He’s got nothing, I think to myself. He’s barely got enough money to buy food and his house…well, does he even one? I’m not sure. I’m referring to the elderly slow-moving homeless-looking man who stands between me and my train.
By all conventional definitions of success he’s failing, he has perhaps failed.
The hallmarks of a traditionally successful life appear to allude him in his current stare, perhaps they have always alluded him.
He has a few trinket-like possessions, tattered clothes and weary unwashed hands. Cracked and calloused, like saddle leather left to wither in the sun for an age.
If I left the description of this old man here, you’d be left with an image of a stereotypical of an age wearied, apparently homeless old soul. If this was all he had offered me, perhaps I would have passed by him with little more than a passing glance.
What is it about this time beaten man that has captured the attention of my soul? What is it about this man, who has nothing, that driven me to deep contemplation?
It’s his smile.
His smile is rich and deep, as if he knows something that I do not. He radiates a happiness that infects those around him. A happiness which draws people towards him and from his apparent nothingness he gives abundantly; That which he gives is not visible, yet still it is strongly tangible.
He’s happy, no rather, he’s completely joyful. This old man has nothing, and he has everything he wants all at once.
We learn how to read, we learn how to write, we learn how to do our job, we learn how to play sports. When do we learn how to be happy? When do we learn what this man knows?
Time has taught him a lesson, for which there is no school curriculum. Age has instructed him, and he as listened. He’s caught hold of wisdom that all but a few are too busy to hear.
I don’t want to wait till time has wrinkled my skin and slowed my mind, to understand that which he knows innately.
I must know what he knows, I must know now. “You’ll miss your train” my mind interrupts my plan, “you’ll miss out on life my heart” responds. I change my direction and walk directly towards to old man, from the corner of his eye, he spots me. A quickly as his body will allow him he turns towards me with a smile, almost if he knows what I’m about to ask him. I suspect I’m not his first student.
I’m not sure exactly what to say. How do you ask a question like this without offending the recipient? I decided to omit the details about his age, financial position, appearance and skip directly to his demeanour. “How…” I stumble over my words. “What…What’s the secret to being truly happy?”. “How are you so happy any joyful every single day, despite your conditions?”.
Was that rude? Was I too direct? My mind races in the moments between my question and his answer.
As if reading my mind and with a gentle wave of his leathery hand, the old man summons me nearer. There’s a glimmer within his eyes, and he slowly draws a slow deep breath that puffs up his chest. He looks like a proud father at a sporting match right after his child has just scored the winning point for the team.
The Wisdom of Time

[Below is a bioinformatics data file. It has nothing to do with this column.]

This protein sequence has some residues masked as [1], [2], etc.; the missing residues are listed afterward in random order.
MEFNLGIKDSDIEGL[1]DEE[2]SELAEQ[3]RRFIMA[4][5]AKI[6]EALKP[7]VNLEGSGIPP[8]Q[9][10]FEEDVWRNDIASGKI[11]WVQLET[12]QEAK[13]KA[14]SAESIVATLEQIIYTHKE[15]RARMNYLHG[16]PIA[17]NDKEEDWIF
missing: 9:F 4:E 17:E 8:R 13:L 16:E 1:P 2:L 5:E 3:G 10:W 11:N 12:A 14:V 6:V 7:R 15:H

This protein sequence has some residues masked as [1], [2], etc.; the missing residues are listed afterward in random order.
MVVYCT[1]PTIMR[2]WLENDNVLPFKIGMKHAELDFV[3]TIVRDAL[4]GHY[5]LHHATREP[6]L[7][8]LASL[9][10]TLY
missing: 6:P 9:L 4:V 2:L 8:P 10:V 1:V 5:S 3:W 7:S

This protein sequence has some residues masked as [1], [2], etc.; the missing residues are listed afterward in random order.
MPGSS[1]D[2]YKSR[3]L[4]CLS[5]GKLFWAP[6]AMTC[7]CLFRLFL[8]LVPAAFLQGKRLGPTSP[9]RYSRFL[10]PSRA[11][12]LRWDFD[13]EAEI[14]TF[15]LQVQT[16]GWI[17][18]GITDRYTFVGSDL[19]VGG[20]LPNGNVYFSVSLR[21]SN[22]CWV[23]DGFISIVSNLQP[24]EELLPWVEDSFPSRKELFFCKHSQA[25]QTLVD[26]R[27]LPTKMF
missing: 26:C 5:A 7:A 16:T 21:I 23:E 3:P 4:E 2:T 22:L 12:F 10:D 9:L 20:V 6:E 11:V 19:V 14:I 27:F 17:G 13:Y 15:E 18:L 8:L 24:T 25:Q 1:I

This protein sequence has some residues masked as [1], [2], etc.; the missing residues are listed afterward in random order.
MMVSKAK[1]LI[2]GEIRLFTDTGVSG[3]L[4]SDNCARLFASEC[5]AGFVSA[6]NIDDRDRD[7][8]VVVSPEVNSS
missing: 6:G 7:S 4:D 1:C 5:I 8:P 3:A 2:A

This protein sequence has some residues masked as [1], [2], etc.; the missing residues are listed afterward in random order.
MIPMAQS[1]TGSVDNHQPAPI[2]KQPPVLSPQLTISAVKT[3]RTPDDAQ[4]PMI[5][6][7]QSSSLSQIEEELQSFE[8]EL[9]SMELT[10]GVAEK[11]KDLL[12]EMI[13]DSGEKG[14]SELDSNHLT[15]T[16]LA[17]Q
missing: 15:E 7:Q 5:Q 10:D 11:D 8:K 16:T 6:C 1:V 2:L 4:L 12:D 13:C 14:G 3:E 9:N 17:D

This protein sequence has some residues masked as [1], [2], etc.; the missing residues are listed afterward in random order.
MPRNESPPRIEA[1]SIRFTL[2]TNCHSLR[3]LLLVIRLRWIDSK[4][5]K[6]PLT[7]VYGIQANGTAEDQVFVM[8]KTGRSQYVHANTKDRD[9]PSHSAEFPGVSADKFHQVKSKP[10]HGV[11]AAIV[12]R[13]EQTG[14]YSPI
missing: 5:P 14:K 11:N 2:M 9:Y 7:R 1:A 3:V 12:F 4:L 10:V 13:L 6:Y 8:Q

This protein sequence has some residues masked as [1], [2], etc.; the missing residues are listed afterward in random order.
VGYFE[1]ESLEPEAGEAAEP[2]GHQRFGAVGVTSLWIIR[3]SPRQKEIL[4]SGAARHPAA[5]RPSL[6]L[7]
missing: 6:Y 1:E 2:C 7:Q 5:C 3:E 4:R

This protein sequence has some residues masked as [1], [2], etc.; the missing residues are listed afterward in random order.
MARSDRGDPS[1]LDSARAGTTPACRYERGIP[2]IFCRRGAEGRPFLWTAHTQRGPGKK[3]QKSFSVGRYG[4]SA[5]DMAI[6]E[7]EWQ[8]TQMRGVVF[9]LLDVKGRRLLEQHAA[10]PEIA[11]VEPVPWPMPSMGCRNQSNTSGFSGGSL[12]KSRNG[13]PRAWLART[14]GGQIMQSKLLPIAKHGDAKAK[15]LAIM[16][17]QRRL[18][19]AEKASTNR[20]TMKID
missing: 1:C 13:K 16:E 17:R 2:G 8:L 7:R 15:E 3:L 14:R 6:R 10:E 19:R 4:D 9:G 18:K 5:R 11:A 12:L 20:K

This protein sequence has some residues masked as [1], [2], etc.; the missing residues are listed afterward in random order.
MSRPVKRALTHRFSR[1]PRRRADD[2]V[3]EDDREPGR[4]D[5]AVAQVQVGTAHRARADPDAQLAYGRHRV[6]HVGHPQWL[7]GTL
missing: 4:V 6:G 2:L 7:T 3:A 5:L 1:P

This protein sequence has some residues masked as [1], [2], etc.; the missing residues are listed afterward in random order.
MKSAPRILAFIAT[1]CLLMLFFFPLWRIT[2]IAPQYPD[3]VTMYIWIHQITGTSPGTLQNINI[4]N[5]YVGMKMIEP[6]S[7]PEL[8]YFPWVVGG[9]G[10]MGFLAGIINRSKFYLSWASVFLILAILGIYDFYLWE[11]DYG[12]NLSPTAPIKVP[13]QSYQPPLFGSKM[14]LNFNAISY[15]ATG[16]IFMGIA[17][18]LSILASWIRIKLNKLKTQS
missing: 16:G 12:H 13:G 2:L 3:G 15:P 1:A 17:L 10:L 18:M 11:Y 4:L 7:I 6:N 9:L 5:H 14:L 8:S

He’s preparing to share the wisdom bestowed upon him by time. He know’s that it has the power to change lives, it has his.
Then he says just one word, “Practice”. Then he waits to see if I’m ready, had I not been, I suspect he would have stopped there. “practice” I respond softly. “Yes, practice” he continues, “at first you’ll feel like a new born trying to walk, a pianist at the keys for the first time, a child without training wheels. Then it will get easier. Practice it every day and don’t stop till it becomes a habit.”.
Of course, that was it, it was a habit.
The old man didn’t have to try hard to be happy, because he’d already done the work before hand. It was a habit for him. Just as an expert pianist doesn’t have to struggle to read music, they just do it.
Time had showed the old man that happiness, like a piano, was something that could be learned.
Learning to play the piano, is a choice, but it’s not only a choice. You don’t simply choose to play the piano and *SHAZAAAM* you’re a concert-ready pianist. Becoming a pianist starts with a choice and it becomes a reality through practice.
It makes sense. Why haven’t I thought about it like this before? Almost everything we do is a result of a habit or ritual formed throughout our lives. Why would happiness be any different? I suppose that it come from a limiting belief that our emotions affect us, rather than we affecting them.
If this old man is to be believed, happiness is also a skill to be learned. To be joyful, happiness is a choice to be made and then a habit to be formed through practice.
Just as playing a piano is practiced before the concert, happiness too, is best learned before it is under fire. Screaming “I am happy, I am happy” in the face of a devastating situation probably isn’t going to be much help, if it’s your first day at the keys of happiness.
How different would things look if we’d practiced happiness each and every day, through the good and the bad, leading up to this point?
A silver lining may be visible through the clouds, a lightness in the face of pain, an unknown strength found in the midst of loss.
We too could have a daily joy that improves your life and infects those around us. A happiness like the spry and youth-filled man from the start of this story.